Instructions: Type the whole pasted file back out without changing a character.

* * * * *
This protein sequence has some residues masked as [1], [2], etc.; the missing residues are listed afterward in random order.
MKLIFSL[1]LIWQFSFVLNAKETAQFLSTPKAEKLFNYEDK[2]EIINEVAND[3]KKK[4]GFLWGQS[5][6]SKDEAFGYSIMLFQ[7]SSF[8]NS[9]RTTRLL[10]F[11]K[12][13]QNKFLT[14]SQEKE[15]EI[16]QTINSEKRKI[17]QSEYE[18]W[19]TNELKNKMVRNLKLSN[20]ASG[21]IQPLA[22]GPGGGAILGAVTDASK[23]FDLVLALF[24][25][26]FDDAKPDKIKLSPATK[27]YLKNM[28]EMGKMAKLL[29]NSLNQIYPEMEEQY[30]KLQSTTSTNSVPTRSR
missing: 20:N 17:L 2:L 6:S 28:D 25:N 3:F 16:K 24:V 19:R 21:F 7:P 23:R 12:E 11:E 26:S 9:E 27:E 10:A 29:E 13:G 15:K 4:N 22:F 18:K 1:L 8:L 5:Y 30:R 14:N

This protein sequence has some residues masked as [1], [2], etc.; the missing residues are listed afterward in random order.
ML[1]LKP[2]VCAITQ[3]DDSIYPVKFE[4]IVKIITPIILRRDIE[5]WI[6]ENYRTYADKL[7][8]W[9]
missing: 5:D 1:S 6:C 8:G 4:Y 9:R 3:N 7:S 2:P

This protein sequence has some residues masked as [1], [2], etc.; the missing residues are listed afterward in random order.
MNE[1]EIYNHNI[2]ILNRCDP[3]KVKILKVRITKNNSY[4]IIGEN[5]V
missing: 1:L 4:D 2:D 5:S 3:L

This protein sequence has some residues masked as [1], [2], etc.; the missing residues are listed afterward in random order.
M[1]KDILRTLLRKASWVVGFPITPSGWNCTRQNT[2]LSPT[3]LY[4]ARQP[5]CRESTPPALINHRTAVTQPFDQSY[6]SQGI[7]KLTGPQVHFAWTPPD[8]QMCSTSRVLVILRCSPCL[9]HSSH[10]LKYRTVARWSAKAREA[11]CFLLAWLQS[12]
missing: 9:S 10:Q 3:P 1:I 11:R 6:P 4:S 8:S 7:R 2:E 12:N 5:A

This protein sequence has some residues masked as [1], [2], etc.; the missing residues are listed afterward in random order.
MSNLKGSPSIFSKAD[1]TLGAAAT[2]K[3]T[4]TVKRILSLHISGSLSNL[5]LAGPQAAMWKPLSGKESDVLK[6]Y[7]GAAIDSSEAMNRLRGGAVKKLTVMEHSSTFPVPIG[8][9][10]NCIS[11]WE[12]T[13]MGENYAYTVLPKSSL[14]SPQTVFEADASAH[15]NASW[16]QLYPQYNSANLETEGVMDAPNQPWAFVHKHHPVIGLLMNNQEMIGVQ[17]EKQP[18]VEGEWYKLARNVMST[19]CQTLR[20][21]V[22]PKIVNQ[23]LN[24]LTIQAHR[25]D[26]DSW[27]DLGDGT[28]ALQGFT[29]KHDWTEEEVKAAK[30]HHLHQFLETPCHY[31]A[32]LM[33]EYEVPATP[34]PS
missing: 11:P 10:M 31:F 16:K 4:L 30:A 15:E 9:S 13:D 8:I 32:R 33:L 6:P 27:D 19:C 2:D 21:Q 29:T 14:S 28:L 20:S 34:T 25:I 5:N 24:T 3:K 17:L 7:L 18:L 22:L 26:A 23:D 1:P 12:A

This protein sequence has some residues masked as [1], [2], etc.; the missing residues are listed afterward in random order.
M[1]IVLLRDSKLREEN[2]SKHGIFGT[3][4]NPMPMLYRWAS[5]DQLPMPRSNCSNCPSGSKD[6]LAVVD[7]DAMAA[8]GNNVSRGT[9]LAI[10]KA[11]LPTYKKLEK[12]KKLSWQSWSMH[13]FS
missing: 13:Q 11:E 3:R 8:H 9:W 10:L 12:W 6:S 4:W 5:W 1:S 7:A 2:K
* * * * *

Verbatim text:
This protein sequence has some residues masked as [1], [2], etc.; the missing residues are listed afterward in random order.
MKLIFSL[1]LIWQFSFVLNAKETAQFLSTPKAEKLFNYEDK[2]EIINEVAND[3]KKK[4]GFLWGQS[5][6]SKDEAFGYSIMLFQ[7]SSF[8]NS[9]RTTRLL[10]F[11]K[12][13]QNKFLT[14]SQEKE[15]EI[16]QTINSEKRKI[17]QSEYE[18]W[19]TNELKNKMVRNLKLSN[20]ASG[21]IQPLA[22]GPGGGAILGAVTDASK[23]FDLVLALF[24][25][26]FDDAKPDKIKLSPATK[27]YLKNM[28]EMGKMAKLL[29]NSLNQIYPEMEEQY[30]KLQSTTSTNSVPTRSR
missing: 20:N 17:L 2:L 6:S 28:D 25:N 3:F 16:K 24:V 19:R 21:F 7:P 23:R 12:E 11:E 26:S 9:E 27:E 10:A 29:E 13:G 15:K 4:N 22:F 18:K 1:L 8:L 5:Y 30:R 14:N

This protein sequence has some residues masked as [1], [2], etc.; the missing residues are listed afterward in random order.
ML[1]LKP[2]VCAITQ[3]DDSIYPVKFE[4]IVKIITPIILRRDIE[5]WI[6]ENYRTYADKL[7][8]W[9]
missing: 5:D 1:S 6:C 8:G 4:Y 9:R 3:N 7:S 2:P

This protein sequence has some residues masked as [1], [2], etc.; the missing residues are listed afterward in random order.
MNE[1]EIYNHNI[2]ILNRCDP[3]KVKILKVRITKNNSY[4]IIGEN[5]V
missing: 1:L 4:D 2:D 5:S 3:L

This protein sequence has some residues masked as [1], [2], etc.; the missing residues are listed afterward in random order.
M[1]KDILRTLLRKASWVVGFPITPSGWNCTRQNT[2]LSPT[3]LY[4]ARQP[5]CRESTPPALINHRTAVTQPFDQSY[6]SQGI[7]KLTGPQVHFAWTPPD[8]QMCSTSRVLVILRCSPCL[9]HSSH[10]LKYRTVARWSAKAREA[11]CFLLAWLQS[12]
missing: 9:S 10:Q 3:P 1:I 11:R 6:P 4:S 8:S 7:R 2:E 12:N 5:A

This protein sequence has some residues masked as [1], [2], etc.; the missing residues are listed afterward in random order.
MSNLKGSPSIFSKAD[1]TLGAAAT[2]K[3]T[4]TVKRILSLHISGSLSNL[5]LAGPQAAMWKPLSGKESDVLK[6]Y[7]GAAIDSSEAMNRLRGGAVKKLTVMEHSSTFPVPIG[8][9][10]NCIS[11]WE[12]T[13]MGENYAYTVLPKSSL[14]SPQTVFEADASAH[15]NASW[16]QLYPQYNSANLETEGVMDAPNQPWAFVHKHHPVIGLLMNNQEMIGVQ[17]EKQP[18]VEGEWYKLARNVMST[19]CQTLR[20][21]V[22]PKIVNQ[23]LN[24]LTIQAHR[25]D[26]DSW[27]DLGDGT[28]ALQGFT[29]KHDWTEEEVKAAK[30]HHLHQFLETPCHY[31]A[32]LM[33]EYEVPATP[34]PS
missing: 11:P 10:M 31:F 16:K 4:L 30:A 15:E 9:S 13:D 8:I 32:R 33:L 6:P 27:D 19:C 2:D 21:Q 29:T 14:S 28:L 20:S 34:T 25:I 5:N 24:T 3:K 17:L 7:L 18:L 22:L 26:A 23:D 1:P 12:A

This protein sequence has some residues masked as [1], [2], etc.; the missing residues are listed afterward in random order.
M[1]IVLLRDSKLREEN[2]SKHGIFGT[3][4]NPMPMLYRWAS[5]DQLPMPRSNCSNCPSGSKD[6]LAVVD[7]DAMAA[8]GNNVSRGT[9]LAI[10]KA[11]LPTYKKLEK[12]KKLSWQSWSMH[13]FS
missing: 13:Q 11:E 3:R 8:H 9:W 10:L 12:W 6:S 4:W 5:W 1:S 7:A 2:K